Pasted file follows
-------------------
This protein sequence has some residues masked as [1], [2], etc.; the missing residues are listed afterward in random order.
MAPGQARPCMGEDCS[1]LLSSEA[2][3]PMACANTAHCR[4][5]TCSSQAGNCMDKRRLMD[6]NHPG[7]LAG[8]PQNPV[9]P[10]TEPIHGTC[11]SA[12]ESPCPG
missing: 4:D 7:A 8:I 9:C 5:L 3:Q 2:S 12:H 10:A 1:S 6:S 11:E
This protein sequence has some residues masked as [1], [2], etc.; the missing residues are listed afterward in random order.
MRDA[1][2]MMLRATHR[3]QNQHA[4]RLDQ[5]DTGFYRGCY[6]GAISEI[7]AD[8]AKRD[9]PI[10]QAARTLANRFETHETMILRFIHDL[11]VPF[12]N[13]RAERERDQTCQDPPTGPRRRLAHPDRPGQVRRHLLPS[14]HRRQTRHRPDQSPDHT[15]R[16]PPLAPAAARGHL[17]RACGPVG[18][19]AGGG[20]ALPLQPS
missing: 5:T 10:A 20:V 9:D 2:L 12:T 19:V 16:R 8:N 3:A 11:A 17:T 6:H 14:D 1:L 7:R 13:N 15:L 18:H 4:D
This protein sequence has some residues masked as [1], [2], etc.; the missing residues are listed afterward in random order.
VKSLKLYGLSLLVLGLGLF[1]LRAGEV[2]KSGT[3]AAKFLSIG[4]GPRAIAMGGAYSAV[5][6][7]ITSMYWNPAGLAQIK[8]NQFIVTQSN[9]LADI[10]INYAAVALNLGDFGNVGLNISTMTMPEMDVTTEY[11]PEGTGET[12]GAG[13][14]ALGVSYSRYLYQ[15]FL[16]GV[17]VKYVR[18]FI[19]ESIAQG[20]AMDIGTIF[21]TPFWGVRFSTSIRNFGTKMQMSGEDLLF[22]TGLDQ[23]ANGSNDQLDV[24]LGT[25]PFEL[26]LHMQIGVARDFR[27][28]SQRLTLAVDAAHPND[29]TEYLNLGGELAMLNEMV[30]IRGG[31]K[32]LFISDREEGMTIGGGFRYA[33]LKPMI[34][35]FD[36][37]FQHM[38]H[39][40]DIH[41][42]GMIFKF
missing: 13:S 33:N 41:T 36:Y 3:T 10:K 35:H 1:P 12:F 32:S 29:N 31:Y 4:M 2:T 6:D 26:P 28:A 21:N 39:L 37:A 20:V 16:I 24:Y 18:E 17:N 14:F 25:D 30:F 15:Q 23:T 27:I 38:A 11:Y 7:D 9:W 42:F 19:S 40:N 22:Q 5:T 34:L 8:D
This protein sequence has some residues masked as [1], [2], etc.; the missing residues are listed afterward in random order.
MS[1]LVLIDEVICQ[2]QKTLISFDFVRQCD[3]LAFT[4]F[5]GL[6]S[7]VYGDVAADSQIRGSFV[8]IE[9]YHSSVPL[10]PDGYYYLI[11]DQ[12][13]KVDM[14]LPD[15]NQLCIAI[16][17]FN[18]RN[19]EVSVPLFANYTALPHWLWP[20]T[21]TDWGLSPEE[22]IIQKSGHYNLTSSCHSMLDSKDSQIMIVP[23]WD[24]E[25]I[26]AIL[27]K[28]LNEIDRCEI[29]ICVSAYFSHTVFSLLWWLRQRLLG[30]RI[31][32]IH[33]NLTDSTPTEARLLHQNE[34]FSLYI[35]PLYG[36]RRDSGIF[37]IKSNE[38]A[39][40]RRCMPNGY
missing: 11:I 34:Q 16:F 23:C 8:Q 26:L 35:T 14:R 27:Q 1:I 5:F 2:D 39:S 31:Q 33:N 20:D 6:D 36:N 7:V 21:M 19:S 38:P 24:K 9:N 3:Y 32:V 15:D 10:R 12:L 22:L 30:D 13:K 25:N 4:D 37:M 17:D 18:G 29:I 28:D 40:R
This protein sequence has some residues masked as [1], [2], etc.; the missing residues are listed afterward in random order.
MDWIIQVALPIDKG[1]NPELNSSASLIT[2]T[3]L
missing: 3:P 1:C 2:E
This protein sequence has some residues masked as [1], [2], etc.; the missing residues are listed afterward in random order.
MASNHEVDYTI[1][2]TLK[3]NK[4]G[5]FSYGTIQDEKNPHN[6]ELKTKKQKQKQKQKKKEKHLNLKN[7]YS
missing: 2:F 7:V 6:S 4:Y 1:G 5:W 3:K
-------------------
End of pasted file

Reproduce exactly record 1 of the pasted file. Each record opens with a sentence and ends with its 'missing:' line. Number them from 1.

This protein sequence has some residues masked as [1], [2], etc.; the missing residues are listed afterward in random order.
MAPGQARPCMGEDCS[1]LLSSEA[2][3]PMACANTAHCR[4][5]TCSSQAGNCMDKRRLMD[6]NHPG[7]LAG[8]PQNPV[9]P[10]TEPIHGTC[11]SA[12]ESPCPG
missing: 4:D 7:A 8:I 9:C 5:L 3:Q 2:S 12:H 10:A 1:S 6:S 11:E